3 Ways to Give Underperformers a Kick in the Butt

On every team there are “A” players and underperformers. My guess is, you know who those people are, but may be struggling with how to deal with the latter. It can feel like a complicated problem, especially when you are dealing with underperformers on the sales team. In my time as a corporate sales trainer, I have found that there are three simple ways to effectively manage sales force development and performance.

1. Establish high standards.

Building a great sales organization starts with standards and many times sales leaders set the bar too low. The good news is that establishing standards for the sales force is pretty straightforward.

Start by establishing a minimum number of deals per week and per month for each sales representative. This should be calculated by mapping a sales representative’s daily activity, broken down into calls and visits to potential and existing customers. (Be sure to also factor in travel time, administrative time, and other non-selling time.) These sales activities should be funneled into conversion ratios.

For example, if a sales representative consistently visits 15 new prospects a week, possesses the proper skills and knowledge, and performs well, this should result in three new customers per week, a conversion ratio of 20%. As a result, the minimum standard would be 12 new customers per month. Failure to achieve these benchmarks indicates that a salesperson is an underperformer. The salesperson who achieves better results has more potential and should be pushed with higher standards. If it is determined that there are a number of representatives that perform at a higher-level conversion ratio, then the standard should be raised across the board.

2. Hold people accountable.

Once standards are set, employees need to be held accountable. And don’t let a fear of conflict get in the way! Many sales leaders are uncomfortable with conflict and/or have a need to be liked by the sales force. Still others believe that everyone should receive limitless chances to succeed as long as they try hard and remain loyal, or that anyone can learn anything. These traps cause standards to become irrelevant and for accountability to fail.

3. Identify causes of underperformance and take action.

Once an underperformer is identified you need to ask, “why is this person not performing?” Typically, there are 5 main causes:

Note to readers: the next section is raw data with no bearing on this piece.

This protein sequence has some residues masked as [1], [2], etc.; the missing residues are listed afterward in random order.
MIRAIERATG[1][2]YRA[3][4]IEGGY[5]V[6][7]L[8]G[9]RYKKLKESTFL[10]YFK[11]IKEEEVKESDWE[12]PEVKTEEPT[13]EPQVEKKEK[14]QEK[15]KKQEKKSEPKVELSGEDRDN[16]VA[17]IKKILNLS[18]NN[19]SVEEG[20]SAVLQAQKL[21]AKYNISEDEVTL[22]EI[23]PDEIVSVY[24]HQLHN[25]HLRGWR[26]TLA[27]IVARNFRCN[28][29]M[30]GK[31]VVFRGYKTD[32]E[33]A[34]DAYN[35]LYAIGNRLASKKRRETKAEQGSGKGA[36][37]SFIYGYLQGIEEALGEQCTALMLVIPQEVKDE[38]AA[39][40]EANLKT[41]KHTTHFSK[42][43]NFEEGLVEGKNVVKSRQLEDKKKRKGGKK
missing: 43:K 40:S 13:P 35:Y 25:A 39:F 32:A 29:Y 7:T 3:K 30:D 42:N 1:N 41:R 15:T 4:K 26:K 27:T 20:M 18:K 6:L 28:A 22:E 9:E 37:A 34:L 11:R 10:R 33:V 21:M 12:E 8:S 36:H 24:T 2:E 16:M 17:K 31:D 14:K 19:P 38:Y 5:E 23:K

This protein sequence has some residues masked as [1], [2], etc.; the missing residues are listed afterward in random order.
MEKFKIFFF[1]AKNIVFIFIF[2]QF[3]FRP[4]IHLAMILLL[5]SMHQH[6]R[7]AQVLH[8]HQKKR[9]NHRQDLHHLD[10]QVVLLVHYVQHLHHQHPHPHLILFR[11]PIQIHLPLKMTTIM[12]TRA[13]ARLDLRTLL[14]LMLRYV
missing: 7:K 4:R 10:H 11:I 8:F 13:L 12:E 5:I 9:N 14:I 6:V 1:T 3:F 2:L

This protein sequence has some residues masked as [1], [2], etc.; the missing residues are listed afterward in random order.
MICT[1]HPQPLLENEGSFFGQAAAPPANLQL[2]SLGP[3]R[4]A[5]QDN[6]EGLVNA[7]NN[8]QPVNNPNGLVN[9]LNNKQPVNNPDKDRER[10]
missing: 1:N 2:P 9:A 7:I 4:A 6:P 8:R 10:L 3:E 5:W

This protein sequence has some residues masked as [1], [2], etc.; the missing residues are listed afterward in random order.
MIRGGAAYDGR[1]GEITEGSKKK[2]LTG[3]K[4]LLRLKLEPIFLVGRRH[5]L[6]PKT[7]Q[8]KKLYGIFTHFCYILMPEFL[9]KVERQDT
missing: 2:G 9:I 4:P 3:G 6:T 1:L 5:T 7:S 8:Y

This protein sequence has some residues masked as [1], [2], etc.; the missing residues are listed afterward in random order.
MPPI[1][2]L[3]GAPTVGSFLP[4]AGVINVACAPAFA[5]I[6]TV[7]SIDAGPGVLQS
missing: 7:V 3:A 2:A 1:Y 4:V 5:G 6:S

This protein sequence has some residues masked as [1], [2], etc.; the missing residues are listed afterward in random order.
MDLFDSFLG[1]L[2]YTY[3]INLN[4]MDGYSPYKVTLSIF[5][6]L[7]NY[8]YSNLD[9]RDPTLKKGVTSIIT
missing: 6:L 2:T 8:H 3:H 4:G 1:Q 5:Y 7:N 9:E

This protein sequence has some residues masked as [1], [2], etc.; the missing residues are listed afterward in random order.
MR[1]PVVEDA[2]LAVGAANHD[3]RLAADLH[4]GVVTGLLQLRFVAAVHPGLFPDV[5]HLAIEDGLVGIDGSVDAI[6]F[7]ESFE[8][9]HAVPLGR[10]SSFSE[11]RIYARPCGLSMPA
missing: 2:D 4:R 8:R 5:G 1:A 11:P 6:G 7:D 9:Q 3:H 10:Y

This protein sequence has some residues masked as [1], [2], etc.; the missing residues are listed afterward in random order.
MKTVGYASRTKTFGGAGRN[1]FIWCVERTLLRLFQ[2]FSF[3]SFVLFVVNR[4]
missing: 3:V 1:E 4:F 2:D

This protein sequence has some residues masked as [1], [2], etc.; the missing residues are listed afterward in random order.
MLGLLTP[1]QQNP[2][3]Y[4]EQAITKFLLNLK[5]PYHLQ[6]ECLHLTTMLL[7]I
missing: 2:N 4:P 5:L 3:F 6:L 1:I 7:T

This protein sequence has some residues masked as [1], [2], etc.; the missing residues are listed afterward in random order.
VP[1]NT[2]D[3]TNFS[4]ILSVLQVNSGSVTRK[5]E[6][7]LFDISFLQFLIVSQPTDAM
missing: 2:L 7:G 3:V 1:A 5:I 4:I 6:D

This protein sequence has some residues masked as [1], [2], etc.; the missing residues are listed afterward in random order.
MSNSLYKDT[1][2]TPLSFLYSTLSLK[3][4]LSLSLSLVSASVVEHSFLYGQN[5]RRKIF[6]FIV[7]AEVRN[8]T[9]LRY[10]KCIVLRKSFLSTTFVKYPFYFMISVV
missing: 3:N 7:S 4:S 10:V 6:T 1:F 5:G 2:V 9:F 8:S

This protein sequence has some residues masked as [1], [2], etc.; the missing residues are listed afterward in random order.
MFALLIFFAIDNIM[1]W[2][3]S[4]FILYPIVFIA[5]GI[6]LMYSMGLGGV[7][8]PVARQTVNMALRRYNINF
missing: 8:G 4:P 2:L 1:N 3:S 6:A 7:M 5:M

• Lack of knowledge
  • Lack of skills
  • Lack of talent
  • Cultural misfit
  • Poor leader

If the issue is lack of knowledge and/or skills, you need to recognize that this is a leadership failure. If the problem is persistent and companywide, leadership training that includes employee selection is a good solution. If there is no suitable alternative position for this person, acknowledge the mistake and hire the appropriate person. If there is sufficient time, coach and train the person until they have the proper knowledge and skills to perform well. 

If the issue is lack of talent, the underperformer should be fired. Talent cannot be learned. While possessed talent can be improved, talents such as conceptual thinking, problem solving, self-starting ability, and work ethic cannot be taught. If someone lacks the level of talent you need, there is no sense in waiting. They just don’t have it. The bad performance will continue. Cut your losses now.

The same goes for cultural fit. If the person is consistently violating your core values, he or she does not share them. They need to go.

Effective sales force development can be really simple. It starts with standards, and may require sales training or leadership training, but this is time well spent and will yield results you can take to the bank.

Howard Shore is a business growth expert who works with companies that need help with sales training and sales force development. To learn more about how an executive coach, management consultant, leadership training, or business coach can help your team with employee engagement, please visit his website at activategroupinc.com or contact Howard Shore at (305) 722-7216 or email him.